Flatbed trucking has been flatlining. While an uptick in consumer demand helped fill the trailers of other carriers before the holidays, the most industrial of industrial truckers struggled with the continuing slump in construction.
Take U.S. housing starts. Construction of new homes was down 12.4 percent in November compared to the same month in 2008, and 52 percent from November 2007, at 547,000 units, according to the U.S. Census Bureau. The comparison to 2007 underscores how much freight has slipped from flatbed trailers.
“Flatbed is a pretty meaningful percentage of our business, but overall, it’s one of the most anemic sectors of the trucking market,” said Chris O’Brien, vice president of transportation for $8.6 billion non-asset transportation giant C.H. Robinson Worldwide.
The flatbed industry does about $17 billion in business a year, according to SJ Consulting, and its fortunes are strapped to lumber, steel and other industrial supplies, commodities shipped by industries that O’Brien said “haven’t recovered all that much.”
It’s an important concern for O’Brien, as C.H. Robinson contracts with thousands of carriers with flatbed equipment to provide capacity.
“There are a lot of smaller carriers we rely on that have gone out of business” over the course of the three-year downturn in freight shipping, O’Brien said. “A lot of flatbed carriers have other business, too,” and they’ve shifted tractors to capture that freight.
Arrow Trucking was one that didn’t make it to 2010, providing the most spectacular crash-and-burn trucking company shutdown shippers have seen in years — at least since the collapse of Consolidated Freightways in 2002. The Tulsa, Okla.-based carrier went belly up suddenly Dec. 22, stranding more than 1,000 drivers across the country and leaving a trail of bounced paychecks, unpaid taxes and bills and snapped credit lines, as well as hundreds of shippers struggling to find their freight.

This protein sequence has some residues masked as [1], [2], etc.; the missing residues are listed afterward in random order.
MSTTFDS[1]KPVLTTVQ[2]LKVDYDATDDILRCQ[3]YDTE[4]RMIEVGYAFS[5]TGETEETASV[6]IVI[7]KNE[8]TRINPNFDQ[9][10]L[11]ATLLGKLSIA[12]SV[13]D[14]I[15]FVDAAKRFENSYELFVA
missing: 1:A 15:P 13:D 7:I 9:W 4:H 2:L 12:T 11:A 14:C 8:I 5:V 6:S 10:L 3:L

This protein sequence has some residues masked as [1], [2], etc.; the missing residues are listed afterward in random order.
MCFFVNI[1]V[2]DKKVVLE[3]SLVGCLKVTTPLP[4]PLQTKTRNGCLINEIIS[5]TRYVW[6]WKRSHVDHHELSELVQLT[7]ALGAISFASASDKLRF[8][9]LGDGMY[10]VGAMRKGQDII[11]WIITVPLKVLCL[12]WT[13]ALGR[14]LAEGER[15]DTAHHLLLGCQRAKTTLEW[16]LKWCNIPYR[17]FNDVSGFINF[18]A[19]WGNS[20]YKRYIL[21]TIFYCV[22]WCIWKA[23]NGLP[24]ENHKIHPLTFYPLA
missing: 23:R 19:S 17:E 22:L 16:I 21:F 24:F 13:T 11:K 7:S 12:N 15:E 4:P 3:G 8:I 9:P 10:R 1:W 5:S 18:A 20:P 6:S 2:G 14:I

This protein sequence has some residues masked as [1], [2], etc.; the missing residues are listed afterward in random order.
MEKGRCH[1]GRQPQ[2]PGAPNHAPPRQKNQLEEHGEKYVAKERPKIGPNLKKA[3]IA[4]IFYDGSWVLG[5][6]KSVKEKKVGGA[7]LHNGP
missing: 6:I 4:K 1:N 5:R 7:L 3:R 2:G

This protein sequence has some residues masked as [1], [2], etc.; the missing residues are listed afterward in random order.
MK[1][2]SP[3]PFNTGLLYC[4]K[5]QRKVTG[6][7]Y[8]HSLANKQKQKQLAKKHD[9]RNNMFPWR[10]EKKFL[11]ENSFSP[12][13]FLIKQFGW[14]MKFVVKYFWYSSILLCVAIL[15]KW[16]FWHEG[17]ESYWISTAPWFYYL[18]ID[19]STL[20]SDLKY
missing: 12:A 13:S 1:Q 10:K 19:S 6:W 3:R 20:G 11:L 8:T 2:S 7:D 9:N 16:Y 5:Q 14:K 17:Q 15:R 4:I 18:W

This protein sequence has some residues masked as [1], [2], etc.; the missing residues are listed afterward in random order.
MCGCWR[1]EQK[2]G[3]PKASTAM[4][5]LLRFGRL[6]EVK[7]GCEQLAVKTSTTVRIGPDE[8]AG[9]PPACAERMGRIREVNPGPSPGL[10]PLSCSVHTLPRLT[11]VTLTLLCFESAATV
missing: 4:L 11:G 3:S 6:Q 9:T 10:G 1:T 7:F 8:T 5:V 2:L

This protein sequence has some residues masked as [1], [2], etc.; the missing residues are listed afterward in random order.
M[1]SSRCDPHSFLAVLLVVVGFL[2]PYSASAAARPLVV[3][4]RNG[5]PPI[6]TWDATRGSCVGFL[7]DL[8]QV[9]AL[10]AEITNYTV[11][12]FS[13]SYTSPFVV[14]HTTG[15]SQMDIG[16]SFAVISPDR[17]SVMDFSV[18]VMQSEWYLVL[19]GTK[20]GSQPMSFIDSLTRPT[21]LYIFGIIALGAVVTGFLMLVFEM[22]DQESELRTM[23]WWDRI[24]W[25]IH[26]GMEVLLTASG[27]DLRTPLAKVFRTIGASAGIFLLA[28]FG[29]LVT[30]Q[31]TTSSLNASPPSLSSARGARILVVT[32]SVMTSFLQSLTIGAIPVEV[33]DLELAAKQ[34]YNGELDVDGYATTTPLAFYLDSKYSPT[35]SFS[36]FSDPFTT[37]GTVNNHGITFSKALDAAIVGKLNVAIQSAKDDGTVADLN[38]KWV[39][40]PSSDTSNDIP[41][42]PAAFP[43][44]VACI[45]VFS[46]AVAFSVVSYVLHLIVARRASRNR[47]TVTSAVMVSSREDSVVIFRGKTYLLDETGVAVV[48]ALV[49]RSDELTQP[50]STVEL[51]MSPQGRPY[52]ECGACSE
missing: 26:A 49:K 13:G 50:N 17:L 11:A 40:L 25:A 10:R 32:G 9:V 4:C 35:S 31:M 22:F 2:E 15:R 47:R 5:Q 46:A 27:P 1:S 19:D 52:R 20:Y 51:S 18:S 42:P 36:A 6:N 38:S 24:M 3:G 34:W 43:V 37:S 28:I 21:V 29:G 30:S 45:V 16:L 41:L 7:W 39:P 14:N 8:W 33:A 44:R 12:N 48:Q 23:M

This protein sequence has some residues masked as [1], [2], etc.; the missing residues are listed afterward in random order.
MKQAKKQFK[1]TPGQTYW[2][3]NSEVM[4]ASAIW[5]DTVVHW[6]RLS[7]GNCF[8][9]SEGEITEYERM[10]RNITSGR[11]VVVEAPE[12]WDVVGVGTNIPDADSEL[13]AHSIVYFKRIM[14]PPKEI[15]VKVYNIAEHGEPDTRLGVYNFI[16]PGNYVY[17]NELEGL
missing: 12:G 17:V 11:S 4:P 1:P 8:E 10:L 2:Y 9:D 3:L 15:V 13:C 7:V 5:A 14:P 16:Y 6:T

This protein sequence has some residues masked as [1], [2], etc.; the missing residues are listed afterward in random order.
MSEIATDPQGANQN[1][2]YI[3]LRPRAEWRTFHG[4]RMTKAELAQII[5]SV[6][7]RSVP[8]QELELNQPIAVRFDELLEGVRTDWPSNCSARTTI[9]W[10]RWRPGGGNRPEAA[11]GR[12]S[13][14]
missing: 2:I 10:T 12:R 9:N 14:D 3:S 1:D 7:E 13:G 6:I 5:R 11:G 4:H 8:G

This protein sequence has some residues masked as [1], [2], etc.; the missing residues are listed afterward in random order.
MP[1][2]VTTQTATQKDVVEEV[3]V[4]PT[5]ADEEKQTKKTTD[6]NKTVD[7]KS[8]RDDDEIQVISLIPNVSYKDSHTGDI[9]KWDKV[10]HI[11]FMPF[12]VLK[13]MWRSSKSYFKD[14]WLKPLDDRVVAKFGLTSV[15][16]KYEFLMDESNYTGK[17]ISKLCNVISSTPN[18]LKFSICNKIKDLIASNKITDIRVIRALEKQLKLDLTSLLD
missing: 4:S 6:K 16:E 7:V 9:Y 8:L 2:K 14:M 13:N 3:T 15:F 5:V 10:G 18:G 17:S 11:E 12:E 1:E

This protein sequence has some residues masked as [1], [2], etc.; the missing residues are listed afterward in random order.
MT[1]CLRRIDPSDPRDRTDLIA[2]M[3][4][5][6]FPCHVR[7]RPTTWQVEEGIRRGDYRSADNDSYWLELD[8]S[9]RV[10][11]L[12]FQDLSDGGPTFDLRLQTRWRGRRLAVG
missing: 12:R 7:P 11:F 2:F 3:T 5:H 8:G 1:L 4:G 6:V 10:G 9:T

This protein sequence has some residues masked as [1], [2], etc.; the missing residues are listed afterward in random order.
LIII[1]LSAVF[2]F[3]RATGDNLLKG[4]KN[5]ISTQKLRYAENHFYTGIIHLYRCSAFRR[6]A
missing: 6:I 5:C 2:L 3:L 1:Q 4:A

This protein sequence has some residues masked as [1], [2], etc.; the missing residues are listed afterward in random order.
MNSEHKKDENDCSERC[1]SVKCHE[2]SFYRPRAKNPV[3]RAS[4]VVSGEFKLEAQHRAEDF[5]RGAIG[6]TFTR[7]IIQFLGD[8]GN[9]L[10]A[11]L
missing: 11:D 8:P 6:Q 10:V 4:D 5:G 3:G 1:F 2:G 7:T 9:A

Another trucking bankruptcy in the last weeks of 2009 was Carlen Transport of Hampden, Maine, a smaller company with estimated revenue of $16 million in 2008, but still the largest flatbed hauler in the state — a leading source of lumber.
“We’re tied very closely to the building and construction industry, and it’s been soft,” owner Lenny Peters told the Bangor Daily News. By the time it closed Dec. 30, Carlen was losing 8 cents a mile on every mile it ran, Peters told the newspaper.
Many flatbed carriers are doing their best to survive by seeking new types of freight or offering new services. “If we had to pick one thing out there that looked pretty good in flatbed, it would be wind towers,” O’Brien said.
He also sees rising demand for what C.H. Robinson and its carriers call flatbed LTL service. “Each flatbed load, whether it takes up a whole trailer or 10 feet of one, has typically been shipped alone,” O’Brien said. “But when the economy is down, orders get lighter and smaller, and people are looking for savings. We’re starting to offer partial trailers and space by the foot for flatbed loads, with multistop pickups and deliveries.”
Contact William B. Cassidy at email@example.com.